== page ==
Have you experienced prohibited conduct?
Talk to someone you trust.
As soon as you are in a safe place, talk to someone you can trust about the incident—like a family member, friend, or counselor. You can call the Sexual Assault Center of East Tennessee 24/7 at 865-522-7273, and you will be connected to a confidential advocate to help you think about next steps. The university also has an after-hours help line, 865-974-HELP (4357), where you will be connected with someone who can talk to you about options, resources, and support.
The most important thing is to talk with someone who can provide emotional support and help you make a plan.
Preserve all physical evidence.
If you have experienced sexual assault, when possible avoid changing your clothing, bathing, showering, using a douche, using the bathroom, brushing your teeth, drinking liquids, washing your hands or face, or combing your hair. If you change clothes, evidence is best preserved in a paper (not plastic) bag. Preservation of evidence does not mean that you have to pursue criminal charges, but it preserves that option for you.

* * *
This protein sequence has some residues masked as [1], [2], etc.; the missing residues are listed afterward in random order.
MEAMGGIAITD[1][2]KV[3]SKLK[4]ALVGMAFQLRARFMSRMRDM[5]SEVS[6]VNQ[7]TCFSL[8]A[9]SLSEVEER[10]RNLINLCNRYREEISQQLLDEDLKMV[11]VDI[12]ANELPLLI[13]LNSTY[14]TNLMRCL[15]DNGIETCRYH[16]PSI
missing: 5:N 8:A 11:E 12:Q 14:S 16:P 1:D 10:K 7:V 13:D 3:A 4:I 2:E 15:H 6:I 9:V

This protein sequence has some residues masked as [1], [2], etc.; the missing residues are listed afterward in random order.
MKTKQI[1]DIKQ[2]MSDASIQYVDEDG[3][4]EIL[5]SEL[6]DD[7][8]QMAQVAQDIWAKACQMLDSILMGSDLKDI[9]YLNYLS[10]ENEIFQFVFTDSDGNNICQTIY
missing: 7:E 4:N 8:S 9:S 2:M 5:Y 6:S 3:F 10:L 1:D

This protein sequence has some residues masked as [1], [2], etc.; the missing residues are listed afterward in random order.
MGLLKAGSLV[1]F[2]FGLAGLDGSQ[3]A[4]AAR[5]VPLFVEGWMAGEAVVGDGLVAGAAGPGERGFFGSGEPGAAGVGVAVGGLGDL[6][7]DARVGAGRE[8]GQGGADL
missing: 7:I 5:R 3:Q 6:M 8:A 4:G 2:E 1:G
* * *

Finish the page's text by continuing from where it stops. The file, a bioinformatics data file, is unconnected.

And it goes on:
Seek medical care.
You may seek medical care at any time following an assault, but we strongly recommend that you do so within 72 hours (three days). A medical professional will examine you, provide appropriate medical treatment, and, if applicable, talk with you about the prevention of sexually transmitted infections and pregnancy.
You may seek medical care by contacting one of the following, 24 hours a day, seven days a week:
Sexual Assault Center of East Tennessee
2455 Sutherland Avenue Building B6215
Knoxville, TN 37919
The mission of the Sexual Assault Center of East Tennessee is to provide excellent and compassionate services for victims and survivors of sexual assault and to empower our communities through education and social change. The Sexual Assault Center of East Tennessee has four program areas: Forensic Nursing, Advocacy, Therapy, and Prevention Education. All services provided by the SACETN are free, including no-cost medical examinations, pregnancy prevention, and testing and preventative treatment for sexually transmitted infections.
University of Tennessee Police Department (UTPD)
Contact the UTPD if you would like an officer to take you either to a local hospital or the Sexual Assault Center of East Tennessee for a medical examination.
Calling 911, contacting the Sexual Assault Center of East Tennessee, or contacting the UTPD does not mean that you must make a formal report to the university or to law enforcement. A medical examination simply preserves evidence in the event that you wish to pursue a criminal prosecution. If unwanted sexual activity occurred and if you think you might want to prosecute, you are strongly encouraged to have a medical examination for the collection and preservation of evidence within seventy-two hours.